Saturday, March 7, 2009

In Memoriam: Susanne Brink

" I would myself have preferred to stay in Korea instead of being adopted and doomed to a lifelong status as an outsider, becoming a lifelong object of racism and discrimination..." - Susanne Brink

On March 6th 2009 Susanne Brink was buried in her Swedish hometown Norrköping, after she died on January 23th 2009 at the age of 45 after a fight with cancer. Susanne Brink, a Swedish Korean adoptee, brought the issue of international adoption to attention in South-Korea in 1991 after a film on her life's story was released.

Poster of the film: Susanne Brink's ArirangThe film Susanne Brink's Arirang shocked South-Korea. It showed the story of a child sent abroad to face a childhood of abuse, discrimination and racism. With it's release the issue of international adoption from Korea gained attention for the first time in the country where international adoption itself was born.

Adoption from South-Korea started after the Korean War, when the Holt family went to Korea in 1955 and adopted eight war orphans. Since then estimates of Korean children that have been sent abroad range from 150,000, babies according to the Korean Ministry of Health and Welfare, and over 200,000 by other sources. Still Korea sends around 2,000 babies abroad yearly for adoption, despite being one of the top economies in the world and one of the most developed countries. A 1988 estimate shows the hard currency adoption brings to Korea: 15 to 20 million dollars a child...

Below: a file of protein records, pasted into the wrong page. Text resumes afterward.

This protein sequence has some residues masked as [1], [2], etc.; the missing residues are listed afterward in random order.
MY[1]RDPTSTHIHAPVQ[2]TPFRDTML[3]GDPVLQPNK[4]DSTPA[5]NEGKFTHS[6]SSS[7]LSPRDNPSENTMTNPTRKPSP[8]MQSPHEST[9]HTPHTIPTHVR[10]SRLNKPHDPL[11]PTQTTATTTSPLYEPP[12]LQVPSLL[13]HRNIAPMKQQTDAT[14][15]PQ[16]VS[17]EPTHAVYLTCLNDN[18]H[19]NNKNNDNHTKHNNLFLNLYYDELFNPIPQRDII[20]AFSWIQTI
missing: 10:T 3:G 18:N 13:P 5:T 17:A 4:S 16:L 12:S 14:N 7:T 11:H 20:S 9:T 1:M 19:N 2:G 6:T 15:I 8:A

Susanne Brink dedicated a lot of time to shedding light on the serious problems that international adoption entails, and on almost all accounts I agree with her... There is no need to send children abroad from a developed country such as South-Korea. The countries possesses all the resources to take care of it's own.

But the sad truth is that South-Korea, while considered a developed nation, is in many ways still struggling with obsolete traditions - and wrong traditions. Single mothers are still facing stigmatization, family planning and safer sex education are lacking extremely, centuries of Confucanism are still taking it's toll.

And international adoption cannot escape it's inherent racialized issues... children of color, exotic babies, welcomed in the arms of well meaning white parents and families in the rich and developed - civilized- West... For a price that is.

t'Was early in mornings past
I looked to the sky, to the east

Heared a soft drop of rain,
maybe it lost its way trying to find
its cloud again

I heared a soft drop of rain, falling
maybe you heared it as well

- He-Jin Kim
Seoul, March 7th 2009
Dedicated to all those who try to make sense of "home"


hoejin said...

'어머니'를 검색 중에 수전에 대해 읽었습니다. 기억의 조각이라도 가져갔으면 하고 글을 남깁니다. Peace~

HeJin said...

Hoejin, I'm sorry my Korean isn't that good. Though thank you for your response, Susanne will be missed... she deserved a life in peace in happiness more than any other

hoejinyang said...

I'a sorry my English is poor.

Hejin, I'm very impressed with your post of 'Susanne Brink'.
And I read some of your posts and Sussane's articles.

I miss Susanne.
May God bless you!
Thank you, Hejin.

Here, Changwon

Anonymous said...

I didn't know that Susanne had passed. I first watched the movie in 1991 and it's been seared in my mind ever since. Although it doesn't bear resemblence to how children are treated by their adoptive families, it was definitely an eye-opener. From the scene where Susanne asks her birth mother if it's her birthday because she had prepared a big meal and realising that she's going to be sent away, and that gut-wrenching scene at the airport, right to the end, where she's reunited with her family in Korea, it had me crying buckets of tears. I remember calling my mother and telling her about the movie. I wish I could get it on DVD or video. Can't seem to find it anywhere...

Anonymous said...

Do you know what happened to Susannes daughter?